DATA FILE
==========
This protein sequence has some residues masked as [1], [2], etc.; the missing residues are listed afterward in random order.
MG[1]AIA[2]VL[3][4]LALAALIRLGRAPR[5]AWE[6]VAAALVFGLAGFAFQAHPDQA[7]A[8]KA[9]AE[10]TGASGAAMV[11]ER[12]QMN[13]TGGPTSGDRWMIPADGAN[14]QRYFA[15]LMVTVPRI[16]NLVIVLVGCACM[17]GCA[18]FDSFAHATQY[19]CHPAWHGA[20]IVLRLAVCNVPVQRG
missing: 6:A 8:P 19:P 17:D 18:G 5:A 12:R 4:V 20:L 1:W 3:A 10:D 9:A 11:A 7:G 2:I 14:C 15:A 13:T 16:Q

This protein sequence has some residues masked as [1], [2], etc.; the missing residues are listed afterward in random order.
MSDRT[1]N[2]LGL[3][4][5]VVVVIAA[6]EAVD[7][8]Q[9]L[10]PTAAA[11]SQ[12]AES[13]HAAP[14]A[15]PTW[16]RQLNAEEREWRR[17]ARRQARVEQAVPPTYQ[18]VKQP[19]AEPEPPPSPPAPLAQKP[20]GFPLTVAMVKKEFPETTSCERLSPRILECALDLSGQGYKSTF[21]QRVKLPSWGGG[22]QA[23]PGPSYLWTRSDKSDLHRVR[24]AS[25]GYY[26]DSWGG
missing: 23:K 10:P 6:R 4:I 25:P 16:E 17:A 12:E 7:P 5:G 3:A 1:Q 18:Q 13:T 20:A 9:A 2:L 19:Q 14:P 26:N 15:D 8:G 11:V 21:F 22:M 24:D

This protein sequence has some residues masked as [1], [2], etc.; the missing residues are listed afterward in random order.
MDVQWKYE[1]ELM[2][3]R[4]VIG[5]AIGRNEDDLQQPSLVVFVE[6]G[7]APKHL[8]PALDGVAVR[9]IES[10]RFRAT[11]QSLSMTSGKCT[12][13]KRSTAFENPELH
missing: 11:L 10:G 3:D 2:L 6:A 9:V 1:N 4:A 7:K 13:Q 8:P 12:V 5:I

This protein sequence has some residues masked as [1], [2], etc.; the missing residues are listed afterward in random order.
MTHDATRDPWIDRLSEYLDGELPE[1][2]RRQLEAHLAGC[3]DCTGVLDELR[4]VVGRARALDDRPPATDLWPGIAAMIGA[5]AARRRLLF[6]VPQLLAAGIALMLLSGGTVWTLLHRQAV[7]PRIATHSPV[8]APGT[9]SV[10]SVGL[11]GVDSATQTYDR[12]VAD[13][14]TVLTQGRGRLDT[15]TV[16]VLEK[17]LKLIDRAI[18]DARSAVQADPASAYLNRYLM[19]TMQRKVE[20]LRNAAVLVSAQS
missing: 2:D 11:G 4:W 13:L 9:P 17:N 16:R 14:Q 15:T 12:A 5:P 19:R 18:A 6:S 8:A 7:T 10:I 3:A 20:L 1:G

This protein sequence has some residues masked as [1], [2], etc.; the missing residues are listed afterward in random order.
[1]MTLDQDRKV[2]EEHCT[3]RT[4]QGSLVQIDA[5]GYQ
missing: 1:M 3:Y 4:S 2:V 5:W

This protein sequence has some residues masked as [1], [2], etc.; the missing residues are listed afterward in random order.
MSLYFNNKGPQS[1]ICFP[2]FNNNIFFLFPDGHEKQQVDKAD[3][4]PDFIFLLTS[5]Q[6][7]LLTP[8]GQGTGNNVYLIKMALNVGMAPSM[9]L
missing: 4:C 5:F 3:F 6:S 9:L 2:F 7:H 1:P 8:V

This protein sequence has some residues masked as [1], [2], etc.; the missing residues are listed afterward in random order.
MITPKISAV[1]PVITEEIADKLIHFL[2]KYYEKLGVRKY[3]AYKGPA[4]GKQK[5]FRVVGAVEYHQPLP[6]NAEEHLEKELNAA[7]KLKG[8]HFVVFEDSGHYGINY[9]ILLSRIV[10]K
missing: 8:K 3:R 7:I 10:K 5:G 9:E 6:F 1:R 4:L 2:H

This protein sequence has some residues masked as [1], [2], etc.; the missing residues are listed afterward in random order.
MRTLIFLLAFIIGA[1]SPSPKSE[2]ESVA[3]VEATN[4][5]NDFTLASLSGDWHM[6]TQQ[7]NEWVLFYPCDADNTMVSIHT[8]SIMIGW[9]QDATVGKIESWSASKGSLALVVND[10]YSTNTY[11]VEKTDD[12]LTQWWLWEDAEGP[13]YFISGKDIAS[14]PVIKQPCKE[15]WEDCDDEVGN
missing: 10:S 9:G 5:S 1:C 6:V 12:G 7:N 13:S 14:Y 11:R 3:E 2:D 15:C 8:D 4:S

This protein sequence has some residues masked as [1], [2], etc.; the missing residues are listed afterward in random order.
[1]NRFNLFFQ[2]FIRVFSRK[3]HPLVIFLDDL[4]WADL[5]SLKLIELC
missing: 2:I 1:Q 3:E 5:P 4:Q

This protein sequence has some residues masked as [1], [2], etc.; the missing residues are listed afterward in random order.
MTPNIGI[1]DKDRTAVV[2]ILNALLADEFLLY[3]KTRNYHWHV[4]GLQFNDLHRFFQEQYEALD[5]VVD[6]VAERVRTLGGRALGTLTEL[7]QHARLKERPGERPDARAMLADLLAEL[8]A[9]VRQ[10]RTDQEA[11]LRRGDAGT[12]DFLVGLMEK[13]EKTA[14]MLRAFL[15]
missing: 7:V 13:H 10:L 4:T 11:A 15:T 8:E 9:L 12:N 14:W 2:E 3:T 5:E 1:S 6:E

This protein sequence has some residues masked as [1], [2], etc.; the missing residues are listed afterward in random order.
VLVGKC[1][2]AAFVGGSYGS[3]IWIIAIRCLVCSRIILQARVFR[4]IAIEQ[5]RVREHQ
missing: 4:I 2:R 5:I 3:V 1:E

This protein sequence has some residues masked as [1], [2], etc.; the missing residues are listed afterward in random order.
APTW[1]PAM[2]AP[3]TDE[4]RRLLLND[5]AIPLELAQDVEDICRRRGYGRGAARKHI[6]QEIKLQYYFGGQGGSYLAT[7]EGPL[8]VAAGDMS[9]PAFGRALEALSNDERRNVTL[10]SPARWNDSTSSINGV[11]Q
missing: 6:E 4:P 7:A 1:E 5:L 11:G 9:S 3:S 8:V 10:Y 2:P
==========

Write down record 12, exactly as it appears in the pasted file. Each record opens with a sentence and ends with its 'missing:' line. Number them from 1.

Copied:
This protein sequence has some residues masked as [1], [2], etc.; the missing residues are listed afterward in random order.
APTW[1]PAM[2]AP[3]TDE[4]RRLLLND[5]AIPLELAQDVEDICRRRGYGRGAARKHI[6]QEIKLQYYFGGQGGSYLAT[7]EGPL[8]VAAGDMS[9]PAFGRALEALSNDERRNVTL[10]SPARWNDSTSSINGV[11]Q
missing: 6:E 4:P 7:A 1:E 5:L 11:G 9:S 3:S 8:V 10:Y 2:P